Among many framing techniques, the easiest and most common technique is to use “guide-lines”!
Good photographers use photos to tell stories, How do we do this? Using Guide-lines! Let’s take a look at some guide-lines for choosing guides to compose photos!
Benefits of Guide-lines
Usually a good photo will have a “Point of Interest”, and this interesting point is the focus of the entire photo, the purpose is to hope that viewers can see this and then feel the story that the photographer wants to express. A very simple and straightforward method is to establish a “line” to guide the viewers eyes. Therefore, the guide-line can increase the story of the photo and make the reader understand the meaning easily.
How do I choose a guide-line?
As the name suggests, guiding the lines to the viewer. There are directional lines that are used to extend and guide, but in fact these “lines” are not “actual “lines”, as long as it is directional and can let the reader’s eyes go from one end to the other.
It is easy to find some guide lines in real life, such as:
- Small bridge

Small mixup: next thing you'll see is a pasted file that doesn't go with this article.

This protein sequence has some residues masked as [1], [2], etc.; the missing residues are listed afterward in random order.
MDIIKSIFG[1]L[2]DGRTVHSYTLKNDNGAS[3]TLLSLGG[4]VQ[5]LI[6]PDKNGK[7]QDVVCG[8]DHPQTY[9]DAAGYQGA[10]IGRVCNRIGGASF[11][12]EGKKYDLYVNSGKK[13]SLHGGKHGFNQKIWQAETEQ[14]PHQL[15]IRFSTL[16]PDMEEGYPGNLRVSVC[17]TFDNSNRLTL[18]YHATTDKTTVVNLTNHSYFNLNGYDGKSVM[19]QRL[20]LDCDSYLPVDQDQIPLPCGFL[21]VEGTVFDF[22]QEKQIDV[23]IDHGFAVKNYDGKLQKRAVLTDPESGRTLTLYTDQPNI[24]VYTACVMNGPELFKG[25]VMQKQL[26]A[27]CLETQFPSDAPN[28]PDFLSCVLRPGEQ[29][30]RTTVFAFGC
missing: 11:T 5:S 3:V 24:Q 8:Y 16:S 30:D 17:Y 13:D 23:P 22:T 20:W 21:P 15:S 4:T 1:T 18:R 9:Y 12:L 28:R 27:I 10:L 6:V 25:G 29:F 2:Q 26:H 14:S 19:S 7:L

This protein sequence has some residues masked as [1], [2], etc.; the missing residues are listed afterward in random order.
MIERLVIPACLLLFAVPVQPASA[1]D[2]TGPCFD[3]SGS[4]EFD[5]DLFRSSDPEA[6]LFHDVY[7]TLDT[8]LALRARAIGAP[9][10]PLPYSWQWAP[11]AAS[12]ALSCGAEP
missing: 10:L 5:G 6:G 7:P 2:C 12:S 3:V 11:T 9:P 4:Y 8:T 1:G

- running water
- Neatly arranged lamp posts
- Light and shadow
- Color lines
- and many more…
In fact, there are many subjects around us that can be used as “guide-lines”. As long as you explore them carefully, you will be able to see them.
Points to Note when Using guides
(1) The Guideline as the Foreground
Usually the guideline can also be used as the foreground, because most of the foreground attracts the viewers attention first. By placing the guideline in the foreground we can play its role more effectively.
(2) The Guide-line Should be Obvious
Many times the guide-line is not a true “line”, so pay attention to whether the guide-line is clear when looking for an angle.
To Sum it Up
Then use the guide line as a simple but a useful composition method, combined with other simple composition such as golden section and frame composition will definitely make the photo more rich!
- Photography must learn: the golden section of composition
- Creative Composition: Using Virtual Frames to Highlight the Theme
- Composition skills
Author: Alex Tam